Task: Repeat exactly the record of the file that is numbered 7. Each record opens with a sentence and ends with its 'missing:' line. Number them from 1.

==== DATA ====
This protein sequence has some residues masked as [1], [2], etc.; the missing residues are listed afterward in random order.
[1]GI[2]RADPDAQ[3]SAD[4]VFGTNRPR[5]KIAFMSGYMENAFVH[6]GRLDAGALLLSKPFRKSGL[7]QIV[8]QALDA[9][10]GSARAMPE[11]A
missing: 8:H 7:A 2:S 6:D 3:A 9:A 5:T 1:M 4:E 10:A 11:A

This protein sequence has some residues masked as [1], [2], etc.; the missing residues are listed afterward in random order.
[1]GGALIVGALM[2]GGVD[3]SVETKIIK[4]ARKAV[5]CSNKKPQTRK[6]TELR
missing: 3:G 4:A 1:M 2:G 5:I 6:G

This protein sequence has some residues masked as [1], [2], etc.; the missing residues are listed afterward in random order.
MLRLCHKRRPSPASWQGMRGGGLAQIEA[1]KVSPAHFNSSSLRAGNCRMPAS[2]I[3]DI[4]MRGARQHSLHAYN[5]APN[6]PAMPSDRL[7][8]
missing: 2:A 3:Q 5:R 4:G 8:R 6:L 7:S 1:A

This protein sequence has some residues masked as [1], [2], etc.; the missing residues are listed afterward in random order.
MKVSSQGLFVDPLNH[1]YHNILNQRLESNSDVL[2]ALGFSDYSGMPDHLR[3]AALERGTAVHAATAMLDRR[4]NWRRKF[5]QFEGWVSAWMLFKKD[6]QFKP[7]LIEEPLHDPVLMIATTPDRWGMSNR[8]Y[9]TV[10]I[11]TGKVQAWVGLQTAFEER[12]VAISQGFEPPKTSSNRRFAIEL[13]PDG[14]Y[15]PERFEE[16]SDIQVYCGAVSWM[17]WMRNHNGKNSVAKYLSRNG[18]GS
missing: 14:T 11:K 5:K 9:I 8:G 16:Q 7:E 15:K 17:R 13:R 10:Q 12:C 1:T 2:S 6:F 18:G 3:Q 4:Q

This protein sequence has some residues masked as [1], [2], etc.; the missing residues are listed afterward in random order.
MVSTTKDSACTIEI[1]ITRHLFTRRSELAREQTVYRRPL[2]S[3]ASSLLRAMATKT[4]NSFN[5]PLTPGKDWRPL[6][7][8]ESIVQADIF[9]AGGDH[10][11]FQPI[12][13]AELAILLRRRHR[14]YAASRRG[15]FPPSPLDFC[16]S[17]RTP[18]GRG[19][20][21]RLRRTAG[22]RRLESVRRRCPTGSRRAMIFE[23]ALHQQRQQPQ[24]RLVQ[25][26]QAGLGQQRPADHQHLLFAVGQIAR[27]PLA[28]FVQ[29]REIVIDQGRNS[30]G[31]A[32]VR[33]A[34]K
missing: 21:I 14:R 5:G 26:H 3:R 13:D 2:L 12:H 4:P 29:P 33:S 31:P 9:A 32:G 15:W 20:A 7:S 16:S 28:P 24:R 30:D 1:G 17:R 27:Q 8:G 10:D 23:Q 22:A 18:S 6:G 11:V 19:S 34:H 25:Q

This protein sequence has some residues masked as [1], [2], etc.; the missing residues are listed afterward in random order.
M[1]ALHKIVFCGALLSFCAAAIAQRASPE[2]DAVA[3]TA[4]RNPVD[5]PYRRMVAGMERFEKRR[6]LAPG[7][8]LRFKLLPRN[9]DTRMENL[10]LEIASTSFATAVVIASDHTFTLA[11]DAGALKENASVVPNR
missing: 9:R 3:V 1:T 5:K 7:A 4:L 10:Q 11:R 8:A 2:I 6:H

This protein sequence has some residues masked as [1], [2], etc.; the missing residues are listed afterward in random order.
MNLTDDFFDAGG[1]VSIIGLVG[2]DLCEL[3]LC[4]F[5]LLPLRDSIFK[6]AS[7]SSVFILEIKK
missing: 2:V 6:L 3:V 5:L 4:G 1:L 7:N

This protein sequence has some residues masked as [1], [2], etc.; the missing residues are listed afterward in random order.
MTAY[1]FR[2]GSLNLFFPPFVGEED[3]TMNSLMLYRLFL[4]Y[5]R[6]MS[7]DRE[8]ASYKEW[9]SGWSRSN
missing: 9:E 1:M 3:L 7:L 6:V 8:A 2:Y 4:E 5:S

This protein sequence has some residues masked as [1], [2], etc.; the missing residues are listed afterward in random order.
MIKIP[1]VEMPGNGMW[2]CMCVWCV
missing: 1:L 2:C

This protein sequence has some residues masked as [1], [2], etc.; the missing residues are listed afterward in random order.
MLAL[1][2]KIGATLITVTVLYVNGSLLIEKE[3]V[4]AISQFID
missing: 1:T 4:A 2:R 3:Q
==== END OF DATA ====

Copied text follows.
This protein sequence has some residues masked as [1], [2], etc.; the missing residues are listed afterward in random order.
MNLTDDFFDAGG[1]VSIIGLVG[2]DLCEL[3]LC[4]F[5]LLPLRDSIFK[6]AS[7]SSVFILEIKK
missing: 2:V 6:L 3:V 5:L 4:G 1:L 7:N